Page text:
On a personal note: We absolutely love San Antonio! We try to take a family vacation to San Antonio at least every 2 years. There is so much to do there. We go to Six Flags over Texas, where I have to ride The Rattler. The River Walk is just beautiful and at least once every 10 years you have to take the boat ride. The Alamo is always on the list. This city is so full of history it is amazing. I never get bored with this city, I find a new place every time we go there.

Where In The World…The Balinese Room

Update January 19, 2009: This past weekend we finally decided to drive down to Galveston. This was our 1st trip back to the Island since Hurricane Ike. It was a very humbling trip for us.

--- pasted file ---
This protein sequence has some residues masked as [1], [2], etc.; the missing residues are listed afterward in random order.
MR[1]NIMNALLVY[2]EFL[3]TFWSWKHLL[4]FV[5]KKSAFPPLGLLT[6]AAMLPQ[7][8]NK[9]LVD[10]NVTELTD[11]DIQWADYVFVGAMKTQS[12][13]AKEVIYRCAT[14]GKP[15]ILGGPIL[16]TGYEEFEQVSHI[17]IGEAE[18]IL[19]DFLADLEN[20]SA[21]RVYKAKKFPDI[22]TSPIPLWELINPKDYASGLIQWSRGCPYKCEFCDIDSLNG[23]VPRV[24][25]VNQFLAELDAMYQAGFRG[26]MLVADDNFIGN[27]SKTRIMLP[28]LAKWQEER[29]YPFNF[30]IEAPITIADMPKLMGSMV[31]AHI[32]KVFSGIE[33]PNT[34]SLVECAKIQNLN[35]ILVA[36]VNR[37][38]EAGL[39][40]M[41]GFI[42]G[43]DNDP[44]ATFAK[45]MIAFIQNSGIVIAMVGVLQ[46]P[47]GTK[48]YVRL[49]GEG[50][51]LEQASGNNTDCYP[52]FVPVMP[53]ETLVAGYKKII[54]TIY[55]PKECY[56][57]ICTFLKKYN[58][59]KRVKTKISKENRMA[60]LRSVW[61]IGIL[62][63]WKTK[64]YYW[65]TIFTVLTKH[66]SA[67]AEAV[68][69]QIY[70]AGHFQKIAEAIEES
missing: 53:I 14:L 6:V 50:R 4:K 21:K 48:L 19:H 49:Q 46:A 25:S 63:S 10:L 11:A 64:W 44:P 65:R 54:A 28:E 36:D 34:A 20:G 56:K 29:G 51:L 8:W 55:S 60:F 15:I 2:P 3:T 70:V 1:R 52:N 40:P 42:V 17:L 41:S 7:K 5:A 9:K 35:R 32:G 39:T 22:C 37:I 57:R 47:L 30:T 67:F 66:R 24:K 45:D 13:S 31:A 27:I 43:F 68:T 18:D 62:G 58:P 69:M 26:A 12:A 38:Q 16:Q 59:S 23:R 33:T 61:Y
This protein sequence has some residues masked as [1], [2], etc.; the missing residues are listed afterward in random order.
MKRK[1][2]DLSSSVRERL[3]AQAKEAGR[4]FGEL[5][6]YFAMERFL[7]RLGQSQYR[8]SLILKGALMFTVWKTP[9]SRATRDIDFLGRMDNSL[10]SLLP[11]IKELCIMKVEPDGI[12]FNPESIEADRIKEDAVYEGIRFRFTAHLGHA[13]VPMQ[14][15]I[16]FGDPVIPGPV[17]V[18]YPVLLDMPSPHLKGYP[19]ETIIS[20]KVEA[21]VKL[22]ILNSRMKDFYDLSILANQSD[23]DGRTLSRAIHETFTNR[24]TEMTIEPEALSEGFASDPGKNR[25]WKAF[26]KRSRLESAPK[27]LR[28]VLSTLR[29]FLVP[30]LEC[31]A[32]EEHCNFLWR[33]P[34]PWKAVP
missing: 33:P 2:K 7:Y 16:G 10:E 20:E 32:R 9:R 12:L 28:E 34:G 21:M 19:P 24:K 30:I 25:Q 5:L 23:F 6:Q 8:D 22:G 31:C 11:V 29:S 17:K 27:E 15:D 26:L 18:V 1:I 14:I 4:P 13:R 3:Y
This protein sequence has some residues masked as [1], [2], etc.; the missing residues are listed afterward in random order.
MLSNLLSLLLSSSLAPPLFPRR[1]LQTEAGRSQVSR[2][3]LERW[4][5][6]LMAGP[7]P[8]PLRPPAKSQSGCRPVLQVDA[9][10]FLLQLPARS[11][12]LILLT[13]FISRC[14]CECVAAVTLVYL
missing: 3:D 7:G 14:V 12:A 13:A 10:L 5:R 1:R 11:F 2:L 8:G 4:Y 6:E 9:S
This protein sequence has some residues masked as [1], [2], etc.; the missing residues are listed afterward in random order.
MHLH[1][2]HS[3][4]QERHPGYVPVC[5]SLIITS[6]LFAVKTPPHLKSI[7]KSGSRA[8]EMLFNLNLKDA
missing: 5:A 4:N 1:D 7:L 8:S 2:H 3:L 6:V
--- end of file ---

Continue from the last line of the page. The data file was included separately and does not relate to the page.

Balinese Room Pre Hurricane Ike

The Balinese Room Pre-Hurricane Ike

Balinese Room Remains

What Remains of the Balinese Room 1-17-09

Update September 16, 2008: I would have never imagined that this beautiful place would be gone not even a month after I posted this. Unbelievable!

This pile of rubble is actually the Balinese Room on the Galveston Seawall



The Balinese Room in Galveston, Texas

“Deep in the South of Texas
not so long ago,
there on a crowded island
in the Gulf of Mexico

it didn’t take too much money,
man, but it sure was nice.
You could dance all night if you felt all right,
drinking whiskey and throwing dice.

And everybody knows
it was hard to leave.
And everybody knows
it was down at the Balinese.”

“Balinese” – ZZ Top – Fandango – 1975


The history of The Balinese Room can be found on Wikipedia.